No group, activist pursuit, or industry is immune to comparison. At best, it slows immeasurably our communal progress towards our shared goals. At its worst, it can keep us from showing up for each other, from accessing our own, deeply humanizing well of compassion.

Ultimately, comparison speaks to an overwhelming cultural feeling that there is just not enough... not enough room for us all to achieve our dreams, or even have our basic needs met.

Comparison halts the chasing of our dreams, of making change in the world, and of believing in ourselves and our writing.

Let's think about activating your settings for the next few prompts. Never give us a generic description. When we enter a new space, color it with mood and action.

Simple staging isn’t enough. A descriptive string like “There was a lake. There was a tree. There was a hammock,” orients us, sure, but it’s a passive construction. Make it active. Make it come alive.

When nothing happens, stories stall so make everything come alive. Animate your scene. Make the space is so physically active it might as well be a character.

Setting can go from being one of the most lifeless to one of the most lively and functioning ingredients in your stories.

If you'd like to try your hand at fiction use the following five prompts to create a story. The first step is to begin with action that is compelling enough to draw us in, make us want to know more.

Background is where you let us see and know who these people are, how they’ve come to be together, what was going on before the opening of the story.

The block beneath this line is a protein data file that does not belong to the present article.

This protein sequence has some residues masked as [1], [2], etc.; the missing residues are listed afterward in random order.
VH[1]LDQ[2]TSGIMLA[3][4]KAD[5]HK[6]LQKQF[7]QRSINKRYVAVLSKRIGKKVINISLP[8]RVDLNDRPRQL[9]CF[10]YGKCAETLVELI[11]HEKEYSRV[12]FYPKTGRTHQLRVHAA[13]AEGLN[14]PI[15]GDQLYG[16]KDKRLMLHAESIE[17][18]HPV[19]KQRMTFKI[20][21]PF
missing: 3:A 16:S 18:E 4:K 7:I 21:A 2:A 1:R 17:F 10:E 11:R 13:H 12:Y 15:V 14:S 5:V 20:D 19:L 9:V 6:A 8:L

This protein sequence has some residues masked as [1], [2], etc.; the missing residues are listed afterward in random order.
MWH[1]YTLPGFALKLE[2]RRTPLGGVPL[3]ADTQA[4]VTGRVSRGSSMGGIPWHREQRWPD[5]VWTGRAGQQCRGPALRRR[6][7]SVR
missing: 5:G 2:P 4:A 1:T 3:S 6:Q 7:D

Then you develop these people, so that we learn what they care most about. The plot—the drama, the actions, the tension—will grow out of that.

You move them along until everything comes together in the climax, after which things are different for the main characters, different in some real way.

And then there is the ending: what is our sense of who these peoples are now, what are they left with, what happened, and what did it mean?

The next couple of prompts provide an opportunity to delve a little deeper in to the yourself or into one of your characters.

What is your (or your character's) deepest desire? Or maybe this leads to a poem. Go where your first urge leads you.

Here's an opportunity to delve a little deeper into what you discovered about yourself or one of your characters yesterday? Or you could turn this into dialogue and see where it goes between two characters. Have fun!

Remember, if you are working with characters, you can write from their point of view (I) or from the narrator's POV (he/she).

We can't forget love, now can we?

"There is a crack, a crack in everything/ That's how the light gets in?" Leonard Cohen

Don't forget that you can use this as dialogue.

Sometimes, what you don't remember can be even more fertile than what you do remember.

And now we'll philosophize for a bit.

I am grateful that you have taken this writing journey with me.

Thank you for taking this writing journey with me. I'd like to leave you with this final thought. The older we get the more we say no. We are so used to saying no that we don’t realize we are saying it. We often say no to new and different because it’s scary and confusing not because its bad. Be mindful of your yes/no ratio. Resist the urge to say "Yes, but..." and try saying "Yes, and..." for a while. You'll be amazed at the places you go. You might even join me in Tuscany!